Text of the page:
Ed. Note: This is the first installment in a year-long series the WLF Legal Pulse is hosting of “frequently asked questions” on two California laws aimed at protecting the privacy of digital personal data. The author of the posts, David Zetoony of Greenberg Traurig LLP, authored a book on the laws for the American Bar Association from which this and future FAQs are excerpted. We thank the ABA for granting us permission to share them with our readers.


Data privacy has become one of the greatest areas of risk and concern for business.  It is also quickly becoming a heavily regulated field with the adoption in Europe of the General Data Protection Regulation (GDPR) in 2016 and the adoption in California of the California Consumer Privacy Act (CCPA) in 2018 and the California Privacy Rights Act (CPRA) in 2020.  Some states, such as Colorado and Virginia, have already followed California in enacting data privacy regulation; many others are considering it.

The American Bar Association (ABA) recently published a Desk Reference Companion to the CCPA and the CPRA, a book authored by David Zetoony the Co-Chair of the United States data privacy and security practice at Greenberg Traurig LLP.  The book is designed to help in-house counsel understand the intricacies of California’s complex privacy regulations by providing answers to 516 of the most frequently asked questions from business.  The following excerpt was reproduced with the permission of the ABA.1 

Is the CCPA’s definition of personal information the same as the European GDPR’s definition of personal data?


The definition of “personal information” under the CCPA is not identical to the definition used within the European GDPR of “personal data,” although there are similarities.  The following provides a side-by-side comparison of the two terms:

“Personal information” means information that identifies, relates to, describes, is capable of being associated with, or could reasonably be linked, directly or indirectly, with a particular consumer or household. Personal information includes, but is not limited to, the following if it identifies, relates to, describes, is capable of being associated with, or could be reasonably linked, directly or indirectly, with a particular consumer or household . . .“Personal data” means any information relating to an identified or identifiable natural person (‘data subject’); an identifiable natural person is one who can be identified, directly or indirectly, in particular by reference to an identifier such as a name, an identification number, location data, an online identifier or to one or more factors specific to the physical, physiological, genetic, mental, economic, cultural or social identify of that natural person.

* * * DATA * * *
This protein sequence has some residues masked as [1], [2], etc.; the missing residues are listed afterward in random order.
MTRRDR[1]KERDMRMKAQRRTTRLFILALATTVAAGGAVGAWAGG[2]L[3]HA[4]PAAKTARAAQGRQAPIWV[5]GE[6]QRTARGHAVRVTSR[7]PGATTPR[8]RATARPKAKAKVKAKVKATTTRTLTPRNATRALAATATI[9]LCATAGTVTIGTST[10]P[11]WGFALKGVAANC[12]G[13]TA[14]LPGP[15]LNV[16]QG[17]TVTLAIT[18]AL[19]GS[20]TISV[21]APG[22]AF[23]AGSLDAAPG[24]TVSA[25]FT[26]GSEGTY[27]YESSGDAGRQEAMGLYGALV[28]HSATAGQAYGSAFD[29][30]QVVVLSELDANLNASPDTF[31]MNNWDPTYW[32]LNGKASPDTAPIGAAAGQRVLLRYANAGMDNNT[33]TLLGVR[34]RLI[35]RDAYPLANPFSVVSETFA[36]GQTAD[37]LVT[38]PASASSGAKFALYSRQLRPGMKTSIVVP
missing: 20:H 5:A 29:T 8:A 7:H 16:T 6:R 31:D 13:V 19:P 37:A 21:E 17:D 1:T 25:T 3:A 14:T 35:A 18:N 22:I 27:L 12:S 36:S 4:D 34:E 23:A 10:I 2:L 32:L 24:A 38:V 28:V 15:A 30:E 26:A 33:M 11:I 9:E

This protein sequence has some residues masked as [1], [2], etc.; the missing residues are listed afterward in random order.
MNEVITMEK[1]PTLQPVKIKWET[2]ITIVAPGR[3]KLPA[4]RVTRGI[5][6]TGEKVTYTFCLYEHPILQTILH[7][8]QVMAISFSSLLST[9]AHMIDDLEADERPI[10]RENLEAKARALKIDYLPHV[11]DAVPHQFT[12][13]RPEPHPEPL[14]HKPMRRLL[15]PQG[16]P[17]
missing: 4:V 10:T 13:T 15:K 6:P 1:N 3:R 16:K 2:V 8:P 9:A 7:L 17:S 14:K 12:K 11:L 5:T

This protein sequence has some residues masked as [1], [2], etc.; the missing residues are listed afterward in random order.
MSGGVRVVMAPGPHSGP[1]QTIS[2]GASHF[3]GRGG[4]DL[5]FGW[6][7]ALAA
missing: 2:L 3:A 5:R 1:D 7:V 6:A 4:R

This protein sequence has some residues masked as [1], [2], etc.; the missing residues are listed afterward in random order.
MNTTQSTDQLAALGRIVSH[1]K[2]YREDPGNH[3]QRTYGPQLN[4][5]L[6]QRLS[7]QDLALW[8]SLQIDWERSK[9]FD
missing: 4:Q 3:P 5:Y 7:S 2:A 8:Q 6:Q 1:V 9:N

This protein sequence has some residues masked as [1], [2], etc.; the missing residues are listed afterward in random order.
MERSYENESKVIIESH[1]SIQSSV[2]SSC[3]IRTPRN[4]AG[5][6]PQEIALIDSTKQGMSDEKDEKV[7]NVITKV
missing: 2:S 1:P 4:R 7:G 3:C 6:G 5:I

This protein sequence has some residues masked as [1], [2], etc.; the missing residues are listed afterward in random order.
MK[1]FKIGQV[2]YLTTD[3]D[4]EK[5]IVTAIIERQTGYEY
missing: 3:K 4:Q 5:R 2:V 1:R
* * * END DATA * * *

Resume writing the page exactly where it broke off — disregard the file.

While it is difficult to identify data types that would fall under the CCPA’s definition of “personal information,” and would not fall under the GDPR’s definition of “personal data,” the reverse is not necessarily true.  Put differently, it is possible for data to be considered “personal data” under the GDPR because it can theoretically be linked to an individual, and not be considered “personal information” under the CCPA because it cannot reasonably be linked to an individual.  For example, while European regulators have suggested that data that is hashed would still fall within the definition of “personal data” because there remains a theoretical possibility that the data could be re-identified,4 a California court could determine that such information falls outside the scope of the CCPA as it cannot be “reasonably” linked to a consumer.

There are other differences between the definition of “personal information” under the CCPA, and “personal data” under the GDPR.  The CCPA expressly excludes from its definition of personal information any “publicly available information” a term which is defined as referring to “information that is lawfully made available from federal, state, or local government records.”5  So, for example, under the CCPA the ownership of a residence (a matter of public record) might not be considered “personal information,” whereas such information would be considered “personal data” under the GDPR. 


  1. The full book may be purchased on the ABA’s website at shopABA.org.
  2. Cal. Civ. Code § 1798.140(0)(1) (West 2020).
  3. GDPR, Article 4(1).
  4. See Opinion of the Data Protection Working Party on Anonymisation Techniques, 0829/14/EN WP 216 at 20 (adopted on April 10, 2014).
  5. Cal. Civ. Code § 1798.140(o)(2) (West 2020).